As U.S. Army systems and vehicles become more dependent on electronic devices and subsystems, there is an increasing
need for improving the mass- and volume-efficiency of energy storage components. The conventional approach for
saving mass and volume is to increase component energy density. Alternatively, overall system weight can be reduced
by replacing purely structural components, such as armor or frame members, with structures that also store energy.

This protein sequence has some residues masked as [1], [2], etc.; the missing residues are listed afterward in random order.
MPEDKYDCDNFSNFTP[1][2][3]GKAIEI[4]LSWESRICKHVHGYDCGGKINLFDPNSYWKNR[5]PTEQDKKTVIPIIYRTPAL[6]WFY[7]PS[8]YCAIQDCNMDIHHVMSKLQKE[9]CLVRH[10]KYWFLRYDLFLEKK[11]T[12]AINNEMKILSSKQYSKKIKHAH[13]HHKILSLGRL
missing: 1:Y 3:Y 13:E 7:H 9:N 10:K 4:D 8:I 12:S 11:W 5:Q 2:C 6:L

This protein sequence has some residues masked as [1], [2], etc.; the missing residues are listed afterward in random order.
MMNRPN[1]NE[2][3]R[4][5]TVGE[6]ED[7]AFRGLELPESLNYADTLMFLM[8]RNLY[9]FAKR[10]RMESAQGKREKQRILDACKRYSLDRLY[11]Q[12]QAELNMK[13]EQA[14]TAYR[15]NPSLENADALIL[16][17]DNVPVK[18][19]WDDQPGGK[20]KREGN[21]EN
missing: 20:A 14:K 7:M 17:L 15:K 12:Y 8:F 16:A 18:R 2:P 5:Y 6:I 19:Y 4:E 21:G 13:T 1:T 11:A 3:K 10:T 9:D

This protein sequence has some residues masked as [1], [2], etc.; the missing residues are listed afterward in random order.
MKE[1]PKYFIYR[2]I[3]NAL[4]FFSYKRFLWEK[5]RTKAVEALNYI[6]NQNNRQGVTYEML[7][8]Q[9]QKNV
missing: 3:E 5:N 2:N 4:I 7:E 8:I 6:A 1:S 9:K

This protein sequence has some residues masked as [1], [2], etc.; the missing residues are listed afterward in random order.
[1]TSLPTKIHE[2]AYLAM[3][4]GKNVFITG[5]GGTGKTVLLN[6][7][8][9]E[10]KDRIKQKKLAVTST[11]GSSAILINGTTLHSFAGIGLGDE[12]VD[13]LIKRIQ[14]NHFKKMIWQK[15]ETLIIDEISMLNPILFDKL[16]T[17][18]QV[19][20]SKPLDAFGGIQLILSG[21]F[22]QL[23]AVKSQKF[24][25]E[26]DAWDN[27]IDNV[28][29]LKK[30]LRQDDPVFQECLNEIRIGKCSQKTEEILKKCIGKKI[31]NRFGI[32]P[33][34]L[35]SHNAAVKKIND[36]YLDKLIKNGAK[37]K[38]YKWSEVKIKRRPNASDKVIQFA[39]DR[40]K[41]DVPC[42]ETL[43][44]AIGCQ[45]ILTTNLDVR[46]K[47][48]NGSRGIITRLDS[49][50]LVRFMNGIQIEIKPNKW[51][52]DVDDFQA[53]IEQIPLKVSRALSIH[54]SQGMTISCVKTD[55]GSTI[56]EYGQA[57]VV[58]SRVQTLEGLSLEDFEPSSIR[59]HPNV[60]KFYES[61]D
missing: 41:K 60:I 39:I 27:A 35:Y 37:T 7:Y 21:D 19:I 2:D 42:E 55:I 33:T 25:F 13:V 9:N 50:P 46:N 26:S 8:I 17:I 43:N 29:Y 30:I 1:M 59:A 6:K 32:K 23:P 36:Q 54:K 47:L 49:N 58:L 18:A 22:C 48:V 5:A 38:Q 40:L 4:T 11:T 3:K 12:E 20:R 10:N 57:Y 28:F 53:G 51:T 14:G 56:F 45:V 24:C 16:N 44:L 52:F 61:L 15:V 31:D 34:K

Specifically, we are developing capacitors that can also carry structural loads by intercalating glass fiber reinforced
polymer dielectric layers with metallized polymer film electrodes.
In previous work, we developed a metric, the multifunctional efficiency (MFE), for comparing various structural
capacitor preparations and guiding multifunctional design. Modeling and characterization of fiber composite-based
structural capacitors has shown that the MFE is sensitive to fiber shape, orientation, volume fraction, and dielectric
constant. In this work, various dielectric materials are studied against this MFE metric and the effect of fiber properties
and volume fraction on MFE is explored experimentally.